Nonetheless, the application of a composite analysis has allowed us to construct vector fields of the wind speed perturbations within the KHB layers, using a particular method to select the billows for the composite averaging. The two-dimensional direction fields of velocity perturbations, superimposed on the images of the echo signal intensity that visualized the billows in the coordinates (z, t), have clearly demonstrated the fine eddy structures that are typical for the Kelvin–Helmholtz instability.

Composite averaging gives a less smooth profile of LLJ than the usual time averaging, because the altitude of the maximum wind speed in the presence of KHB in the flow changes periodically in accordance with the structure of the braids. Moreover, the value of the maximum composite wind velocity can significantly exceed the time-averaged velocity. Comparison of the observed KHB with the form of vertical profiles of mean temperature and wind speed shows an effect of the latter on the shape of the KHB (either braids or tilted strips). Hence, the shape of KHB depends on meteorological conditions.

Note that the method of sodar echo signals processing with the help of the composite analysis proposed in this paper might be useful for the lidar and radar studies of KHB as well.

Our results allow for direct comparisons with the results of the linear stability analysis based on the numerical solution of the Taylor–Goldstein equation (Baas and Driedonks 1985; Newsom and Banta 2003). Such comparisons could clarify the contribution of coherent perturbations of velocity to the variance of velocity fluctuations, which is usually measured in experiments and serves as a measure of the intensity of turbulent mixing.

Acknowledgments

The work was supported by the Russian Foundation for Basic Research through Grants 13-05-00846 and 12-05-31399, by the EC FP7 Project ERC PBL-PMES (227915), and by the Academy of Finland (Projects ASTREX and IS4FIRES).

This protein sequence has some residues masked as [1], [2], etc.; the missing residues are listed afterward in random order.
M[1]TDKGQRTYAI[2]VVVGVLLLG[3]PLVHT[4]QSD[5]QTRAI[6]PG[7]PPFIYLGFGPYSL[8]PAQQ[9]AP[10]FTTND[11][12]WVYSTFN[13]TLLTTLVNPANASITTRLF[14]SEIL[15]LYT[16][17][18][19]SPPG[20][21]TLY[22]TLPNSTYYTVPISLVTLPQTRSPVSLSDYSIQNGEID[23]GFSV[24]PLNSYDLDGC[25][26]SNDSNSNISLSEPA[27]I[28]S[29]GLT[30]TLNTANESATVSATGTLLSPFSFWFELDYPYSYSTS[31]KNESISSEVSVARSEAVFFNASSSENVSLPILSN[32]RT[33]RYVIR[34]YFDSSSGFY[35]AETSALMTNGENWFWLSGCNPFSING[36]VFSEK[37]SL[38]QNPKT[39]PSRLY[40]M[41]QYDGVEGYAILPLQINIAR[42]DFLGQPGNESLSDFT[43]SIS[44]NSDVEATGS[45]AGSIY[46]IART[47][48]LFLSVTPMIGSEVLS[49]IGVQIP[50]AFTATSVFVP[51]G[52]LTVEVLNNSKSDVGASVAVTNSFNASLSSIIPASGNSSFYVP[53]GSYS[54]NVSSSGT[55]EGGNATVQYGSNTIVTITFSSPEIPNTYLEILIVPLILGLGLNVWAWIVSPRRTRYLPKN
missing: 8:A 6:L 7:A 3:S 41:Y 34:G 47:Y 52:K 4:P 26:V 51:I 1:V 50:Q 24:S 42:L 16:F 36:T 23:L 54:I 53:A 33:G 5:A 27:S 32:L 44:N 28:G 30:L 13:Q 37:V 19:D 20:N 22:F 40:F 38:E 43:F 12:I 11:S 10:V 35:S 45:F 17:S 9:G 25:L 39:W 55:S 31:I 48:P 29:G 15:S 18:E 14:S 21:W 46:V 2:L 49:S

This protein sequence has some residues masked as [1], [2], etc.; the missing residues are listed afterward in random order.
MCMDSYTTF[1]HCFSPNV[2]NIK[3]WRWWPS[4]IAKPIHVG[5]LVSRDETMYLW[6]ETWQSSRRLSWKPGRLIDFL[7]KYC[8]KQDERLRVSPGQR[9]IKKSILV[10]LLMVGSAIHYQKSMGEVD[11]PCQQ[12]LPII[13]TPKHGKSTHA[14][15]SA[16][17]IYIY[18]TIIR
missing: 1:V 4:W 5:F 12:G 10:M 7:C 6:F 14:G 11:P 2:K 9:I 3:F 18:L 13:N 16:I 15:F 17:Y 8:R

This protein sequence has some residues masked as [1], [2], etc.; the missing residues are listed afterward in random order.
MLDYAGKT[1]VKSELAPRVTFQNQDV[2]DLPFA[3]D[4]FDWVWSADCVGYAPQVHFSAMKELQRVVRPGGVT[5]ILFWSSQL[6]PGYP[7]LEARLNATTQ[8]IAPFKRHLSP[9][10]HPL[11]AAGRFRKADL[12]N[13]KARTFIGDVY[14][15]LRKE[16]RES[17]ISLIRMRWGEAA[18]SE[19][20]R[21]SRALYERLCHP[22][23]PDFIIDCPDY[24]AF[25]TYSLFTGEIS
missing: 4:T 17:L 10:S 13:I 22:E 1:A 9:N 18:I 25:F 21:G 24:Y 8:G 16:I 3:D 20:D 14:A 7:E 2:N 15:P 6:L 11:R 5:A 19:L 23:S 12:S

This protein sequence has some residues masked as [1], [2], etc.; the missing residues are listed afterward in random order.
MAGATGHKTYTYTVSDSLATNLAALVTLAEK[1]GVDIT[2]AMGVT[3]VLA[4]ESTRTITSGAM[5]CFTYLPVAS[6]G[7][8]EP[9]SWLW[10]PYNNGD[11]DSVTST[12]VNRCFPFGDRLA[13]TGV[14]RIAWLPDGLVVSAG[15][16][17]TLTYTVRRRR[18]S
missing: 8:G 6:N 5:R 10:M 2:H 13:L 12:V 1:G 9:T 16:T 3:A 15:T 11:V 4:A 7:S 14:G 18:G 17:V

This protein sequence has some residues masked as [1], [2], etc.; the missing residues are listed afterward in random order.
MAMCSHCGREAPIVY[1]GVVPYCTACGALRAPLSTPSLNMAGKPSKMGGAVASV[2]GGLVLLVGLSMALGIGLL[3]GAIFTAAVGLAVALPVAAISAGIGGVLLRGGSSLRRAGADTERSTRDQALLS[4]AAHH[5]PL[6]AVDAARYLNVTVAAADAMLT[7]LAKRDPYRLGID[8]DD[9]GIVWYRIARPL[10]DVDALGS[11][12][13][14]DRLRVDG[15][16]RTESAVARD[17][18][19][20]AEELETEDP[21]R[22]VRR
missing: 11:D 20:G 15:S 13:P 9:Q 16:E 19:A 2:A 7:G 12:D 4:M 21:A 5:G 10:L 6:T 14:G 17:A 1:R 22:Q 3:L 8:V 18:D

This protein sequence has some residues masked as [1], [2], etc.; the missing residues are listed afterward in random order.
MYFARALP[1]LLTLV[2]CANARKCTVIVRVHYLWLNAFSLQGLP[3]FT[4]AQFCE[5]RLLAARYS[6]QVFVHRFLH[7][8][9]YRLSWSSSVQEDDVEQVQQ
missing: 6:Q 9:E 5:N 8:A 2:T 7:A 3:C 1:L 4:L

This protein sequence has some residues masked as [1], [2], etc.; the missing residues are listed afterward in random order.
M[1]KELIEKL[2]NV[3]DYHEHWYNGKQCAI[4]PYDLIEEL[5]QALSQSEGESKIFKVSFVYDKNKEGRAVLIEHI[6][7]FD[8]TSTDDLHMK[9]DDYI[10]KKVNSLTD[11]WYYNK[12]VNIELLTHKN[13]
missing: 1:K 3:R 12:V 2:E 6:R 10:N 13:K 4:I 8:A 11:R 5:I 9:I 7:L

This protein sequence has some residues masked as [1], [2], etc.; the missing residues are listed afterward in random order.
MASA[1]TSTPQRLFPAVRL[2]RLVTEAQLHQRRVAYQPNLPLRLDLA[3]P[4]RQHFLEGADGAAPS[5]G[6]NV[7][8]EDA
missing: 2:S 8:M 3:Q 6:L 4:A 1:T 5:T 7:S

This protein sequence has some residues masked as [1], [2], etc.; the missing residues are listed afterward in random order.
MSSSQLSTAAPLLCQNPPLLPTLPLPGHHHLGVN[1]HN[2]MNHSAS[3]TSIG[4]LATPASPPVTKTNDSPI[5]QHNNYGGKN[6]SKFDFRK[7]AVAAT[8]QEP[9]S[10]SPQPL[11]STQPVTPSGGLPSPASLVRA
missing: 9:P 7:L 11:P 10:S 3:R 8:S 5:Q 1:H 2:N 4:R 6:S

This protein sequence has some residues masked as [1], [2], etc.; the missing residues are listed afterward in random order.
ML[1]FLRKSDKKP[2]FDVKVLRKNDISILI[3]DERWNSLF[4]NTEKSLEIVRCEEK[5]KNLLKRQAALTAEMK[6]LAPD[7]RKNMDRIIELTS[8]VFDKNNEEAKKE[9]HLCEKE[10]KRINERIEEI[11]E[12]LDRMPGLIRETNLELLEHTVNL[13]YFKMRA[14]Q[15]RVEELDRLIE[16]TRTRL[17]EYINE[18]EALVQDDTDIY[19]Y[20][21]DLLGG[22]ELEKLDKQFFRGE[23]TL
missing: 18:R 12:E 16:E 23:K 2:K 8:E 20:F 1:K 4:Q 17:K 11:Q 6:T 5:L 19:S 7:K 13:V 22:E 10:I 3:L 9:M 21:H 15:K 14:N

REFERENCES

  • Baas, A., , and Driedonks A. , 1985: Internal gravity waves in a stably stratified boundary layer. Bound.-Layer Meteor., 31, 303323.

  • DeSilva, I., , Fernando H. , , Eaton F. , , and Hebert D. , 1996: Evolution of Kelvin-Helmholtz billows in nature and laboratory. Earth Planet. Sci. Lett., 143, 217231.

    • Search Google Scholar
    • Export Citation
  • Fukao, S., , Luce H. , , Mega T. , , and Yamamoto M. , 2011: Extensive studies of large-amplitude Kelvin–Helmholtz billows in the lower atmosphere with VHF middle and upper atmosphere radar. Quart. J. Roy. Meteor. Soc., 137, 10191041.

    • Search Google Scholar
    • Export Citation
  • Gossard, E., , and Hooke W. , 2003: Waves in the Atmosphere. Elsevier, 532 pp.

  • Gossard, E., , Richter J. , , and Atlas D. , 1970: Internal waves in the atmosphere from high resolution radar measurements. J. Geophys. Res., 75, 35233536.

    • Search Google Scholar
    • Export Citation
  • Howard, L., 1961: Note on a paper of John W. Miles. J. Fluid Mech., 10, 509512.

  • Kallistratova, M., , and Kouznetsov R. , 2012: Low-level jets in the Moscow region in summer and winter observed with a sodar network. Bound.-Layer Meteor., 143, 159175.

    • Search Google Scholar
    • Export Citation
  • Kouznetsov, R., 2007: Latan-3 sodar for investigation of the atmospheric boundary layer. Atmos. Oceanic Opt., 20, 684687.

  • Lyulyukin, V., , and Kuznetsov D. , 2012: Features of Kelvin-Helmholtz billows in low-level jets derived from sodar data. Extended Abstracts, 16th Int. Symp. for the Advancement of Boundary-Layer Remote Sensing (ISARS), Boulder, Colorado, CIRES/NOAA, 150–152.

  • Miles, J., 1961: On the stability of heterogeneous shear flows. J. Fluid Mech., 10, 496508.

  • Newsom, R., , and Banta R. , 2003: Shear-flow instability in the stable nocturnal boundary layer as observed by Doppler lidar during CASES-99. J. Atmos. Sci., 60, 1633.

    • Search Google Scholar
    • Export Citation
  • Patterson, M., , Caulfield C. , , McElwaine J. , , and Dalziel S. B. , 2006: Time-dependent mixing in stratified Kelvin-Helmholtz billows: Experimental observations. Geophys. Res. Lett., 33, L15608, doi:10.1029/2006GL026949.

    • Search Google Scholar
    • Export Citation
  • Thorpe, S., 1973: Experiments on instability and turbulence in stratified shear flow. J. Fluid Mech., 61, 731751.

  • Williams, A., , and Hacker J. , 1992: The composite shape and structure of coherent eddies in the convective boundary layer. Bound.-Layer Meteor., 61, 213245.

    • Search Google Scholar
    • Export Citation